Twelve Ideas for Developing a Provincial Youth Sailing Team in Québec (Part 2)

VII. Extend the Sailing Season with Training in New England

If the sailing season is particularly short in Quebec, it is less so just a few hundred kilometers away, in New England. Already, some athletes from Quebec are training there, for example at the excellent Sail Newport public sailing center in Rhodes Island (see picture).

Extending the sailing season for Quebec athletes is fortunately possible by organizing long weekends of training and / or competitions in New England.

For example, by missing only two school days on Thursday and Friday, it is possible to have a departure on Wednesday evening by road, and a return on Sunday at the end of the day. From Montreal, it's about 600 km of road and it's very feasible.

Logically, the idea would be to have an agreement with Sail Newport or another similar center to bring the boats in the fall, once it is no longer possible to practice in Quebec, and leave the boats there, to organize for example 2 long weekends of training, which would be held every two weeks.

In spring, the advantage is even greater, because during a period of about 6 weeks, which would allow 3 or 4 long weekends of training, the conditions are typically good in New England, while not yet in Quebec.

If five long weekends are organized in total, it increases the practice time on the water by twenty days per year, which is considerable.

This obviously requires some logistics and has financial consequences, but remains reasonable. Accommodation is not expensive in the region at this time of year, and it is possible to organize the athletes to share the rooms. The costs of transport by road are also limited, especially in the case of carpooling.

VIII. Organize Winter Training, with Priority During School Holidays

The need to practice competitive sailing in winter is a generally recognized one. Is this essential? Maybe not, if the season is already extended through practice sessions in New England in the Spring and in the Fall. Is this desirable? Certainly, at least once in the winter, ideally twice.

There are multiple destinations in the United States, Mexico, the Caribbean, South America, Europe or even Australia or New Zealand.

To limit costs and jet lag issues, Florida is however the most logical destination. If the boats are already in Newport, RI, there is about 2500 km to go to South Florida, which is achievable in 2 days of road. For athletes and coaches, flights to airports such as Fort Lauderdale, Miami, St Pete-Clearwater are obviously numerous.

It is therefore very feasible to set up training camps in Florida. There are several possible destinations, including Miami and Jensen Beach, where there are US Sailing Centers. Other destinations are possible, including Clearwater.

What is important is to have a solid program during this period and to have at least 10 days of practice on site. You have to make the most of the two weeks available.

To take into account is the Orange Bowl regatta, which can be run on the 4 boats. To participate is a decision to make at the level of each team.

If it is decided to participate in Orange Bowl, however, the team must stay in Florida the following week to train, whether in Miami or elsewhere.

For the winter camp, it could also be considered to open it to advanced athletes in the Optimist, if there are enough of them to justify the mobilization of a coach. It is expected that most advanced Optimist athletes will later become members of the provincial team, so this would be a useful connection between the two groups.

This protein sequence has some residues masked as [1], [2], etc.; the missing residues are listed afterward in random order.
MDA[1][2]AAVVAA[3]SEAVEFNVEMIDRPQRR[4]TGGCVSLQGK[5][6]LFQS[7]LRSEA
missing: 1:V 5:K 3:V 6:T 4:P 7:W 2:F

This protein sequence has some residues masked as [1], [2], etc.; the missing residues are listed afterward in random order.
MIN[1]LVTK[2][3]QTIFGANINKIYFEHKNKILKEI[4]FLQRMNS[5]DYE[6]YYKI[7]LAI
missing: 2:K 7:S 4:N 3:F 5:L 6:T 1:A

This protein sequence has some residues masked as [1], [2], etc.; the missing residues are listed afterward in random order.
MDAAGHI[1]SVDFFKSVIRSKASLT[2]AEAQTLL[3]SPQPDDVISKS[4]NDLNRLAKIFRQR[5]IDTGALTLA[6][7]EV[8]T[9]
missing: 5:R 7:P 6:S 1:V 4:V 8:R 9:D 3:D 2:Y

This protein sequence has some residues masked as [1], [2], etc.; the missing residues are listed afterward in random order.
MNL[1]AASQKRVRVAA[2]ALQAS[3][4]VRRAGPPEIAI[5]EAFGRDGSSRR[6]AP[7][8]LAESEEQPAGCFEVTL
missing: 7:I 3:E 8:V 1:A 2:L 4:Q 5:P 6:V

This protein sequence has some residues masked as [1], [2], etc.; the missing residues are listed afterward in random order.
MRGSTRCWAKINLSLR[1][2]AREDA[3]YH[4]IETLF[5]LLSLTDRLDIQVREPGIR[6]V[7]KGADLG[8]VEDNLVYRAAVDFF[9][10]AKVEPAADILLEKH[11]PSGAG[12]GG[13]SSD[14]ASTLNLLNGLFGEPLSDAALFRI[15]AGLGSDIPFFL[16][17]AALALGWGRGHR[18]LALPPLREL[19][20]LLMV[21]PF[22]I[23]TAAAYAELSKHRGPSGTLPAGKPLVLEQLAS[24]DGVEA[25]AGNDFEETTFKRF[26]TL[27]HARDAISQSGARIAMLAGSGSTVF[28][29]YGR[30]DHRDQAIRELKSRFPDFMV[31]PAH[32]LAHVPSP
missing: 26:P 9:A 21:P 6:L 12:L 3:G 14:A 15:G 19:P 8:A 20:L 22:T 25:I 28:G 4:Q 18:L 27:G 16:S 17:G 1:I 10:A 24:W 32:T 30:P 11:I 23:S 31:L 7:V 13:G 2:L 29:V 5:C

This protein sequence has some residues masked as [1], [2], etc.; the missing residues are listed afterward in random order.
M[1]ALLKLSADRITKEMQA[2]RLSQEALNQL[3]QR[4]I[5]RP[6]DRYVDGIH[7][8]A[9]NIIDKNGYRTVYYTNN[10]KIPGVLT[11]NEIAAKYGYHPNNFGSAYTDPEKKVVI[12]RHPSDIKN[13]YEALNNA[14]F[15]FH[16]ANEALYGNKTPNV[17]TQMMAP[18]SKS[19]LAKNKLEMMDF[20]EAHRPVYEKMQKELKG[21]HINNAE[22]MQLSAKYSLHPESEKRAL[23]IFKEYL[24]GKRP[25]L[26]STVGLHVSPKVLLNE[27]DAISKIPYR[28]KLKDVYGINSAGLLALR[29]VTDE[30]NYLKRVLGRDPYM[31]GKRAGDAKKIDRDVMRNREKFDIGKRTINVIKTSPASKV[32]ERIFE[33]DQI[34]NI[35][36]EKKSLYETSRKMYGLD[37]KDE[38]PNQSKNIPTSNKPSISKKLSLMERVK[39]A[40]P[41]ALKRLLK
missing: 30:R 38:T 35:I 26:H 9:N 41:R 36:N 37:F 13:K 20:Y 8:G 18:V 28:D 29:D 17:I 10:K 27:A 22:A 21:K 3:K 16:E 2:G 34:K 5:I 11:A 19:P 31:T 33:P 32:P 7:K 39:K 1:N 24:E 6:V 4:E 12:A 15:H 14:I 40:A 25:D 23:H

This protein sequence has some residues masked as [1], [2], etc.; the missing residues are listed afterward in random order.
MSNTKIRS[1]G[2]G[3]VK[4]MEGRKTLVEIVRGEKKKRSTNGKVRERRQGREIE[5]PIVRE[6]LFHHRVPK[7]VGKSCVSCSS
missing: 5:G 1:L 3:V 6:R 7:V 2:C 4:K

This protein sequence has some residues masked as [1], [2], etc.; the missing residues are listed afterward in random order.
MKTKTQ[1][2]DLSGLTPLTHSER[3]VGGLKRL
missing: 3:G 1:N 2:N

Note that the level of competition at Orange Bowl is generally high, and one of the conditions of success is to arrive there without having interrupted the fall season too early. This reinforces the rational for fall training in New England. If possible, one needs also to arrive as soon as possible in Miami, depending on school constraints, to train a few days before the Orange Bowl regatta.

The second school break that can be used is Spring Break, which takes place in early March. Again, it is possible to organize a camp in Florida during this week, the boats being already on site.

For this week, another location in Florida can possibly be chosen, to bring some variety and maybe also to control costs.

Note that just a few weeks after Spring Break, it is possible to resume training in New England, late March or early April.

IX. Use the Winter Period for Physical Preparation and Theoretical Training

It is important for competitive sailors to have a winter rest period, but not a too long one. With these proposals, it would be reduced from 6 months to 3 or even 2 months, depending on the winter training followed by the athlete.

But winter can be judiciously used for physical preparation and also theoretical training in strategy, tactics and racing rules.

For physical preparation, each athlete will have to commit to a training plan, performed alone or in groups, with a training frequency ideally of 3 or 4 sessions per week - limiting training to 2 sessions only being generally considered insufficient.

It will be up to the sporting director, in collaboration with the coach and possibly a fitness coach contracted for the event, to help each athlete develop a detailed plan and approve it. This must be done very carefully, as it will be too early for many of the athletes to use weights. Ideally, a monitoring / control mechanism would also be put in place to ensure adherence to the plan.

For strategies, tactics and racing rules, it can be organized for example 2 weekends, with invited experts. It could also be done via online training, which could be more practical for some athletes given the difficulties of transportation in winter, or other occupations of athletes. Or it could be a combination of both.

X. Control Annual Costs with Good Planning

If for many athletes, the practice of sailing began with a few weeks of summer camps, the reality of competitive sailing, at national and international level, requires to make sailing  a sport to be practiced for well over 6 months per year. This involves travel for training, suggested here in New England and Florida. It also requires travel for world-class regattas that need to be involved in appropriate doses.

The question of costs becomes essential, because for many families, in the absence of financial support, the budgets allocated to sport are limited.